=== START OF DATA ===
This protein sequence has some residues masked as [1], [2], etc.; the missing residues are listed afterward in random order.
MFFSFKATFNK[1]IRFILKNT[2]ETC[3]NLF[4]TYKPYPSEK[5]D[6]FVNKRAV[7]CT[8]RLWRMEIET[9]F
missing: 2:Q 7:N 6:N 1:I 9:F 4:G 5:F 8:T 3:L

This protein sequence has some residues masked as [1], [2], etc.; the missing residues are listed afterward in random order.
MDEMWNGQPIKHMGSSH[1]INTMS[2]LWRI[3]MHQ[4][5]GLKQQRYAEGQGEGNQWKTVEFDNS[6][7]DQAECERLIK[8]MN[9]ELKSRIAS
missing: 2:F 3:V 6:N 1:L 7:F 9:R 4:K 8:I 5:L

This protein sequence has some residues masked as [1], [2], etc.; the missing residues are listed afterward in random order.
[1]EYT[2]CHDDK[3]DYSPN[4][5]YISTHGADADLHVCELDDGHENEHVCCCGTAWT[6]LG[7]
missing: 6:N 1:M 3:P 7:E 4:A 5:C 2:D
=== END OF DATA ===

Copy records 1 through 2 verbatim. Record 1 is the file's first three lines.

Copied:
This protein sequence has some residues masked as [1], [2], etc.; the missing residues are listed afterward in random order.
MFFSFKATFNK[1]IRFILKNT[2]ETC[3]NLF[4]TYKPYPSEK[5]D[6]FVNKRAV[7]CT[8]RLWRMEIET[9]F
missing: 2:Q 7:N 6:N 1:I 9:F 4:G 5:F 8:T 3:L

This protein sequence has some residues masked as [1], [2], etc.; the missing residues are listed afterward in random order.
MDEMWNGQPIKHMGSSH[1]INTMS[2]LWRI[3]MHQ[4][5]GLKQQRYAEGQGEGNQWKTVEFDNS[6][7]DQAECERLIK[8]MN[9]ELKSRIAS
missing: 2:F 3:V 6:N 1:L 7:F 9:R 4:K 8:I 5:L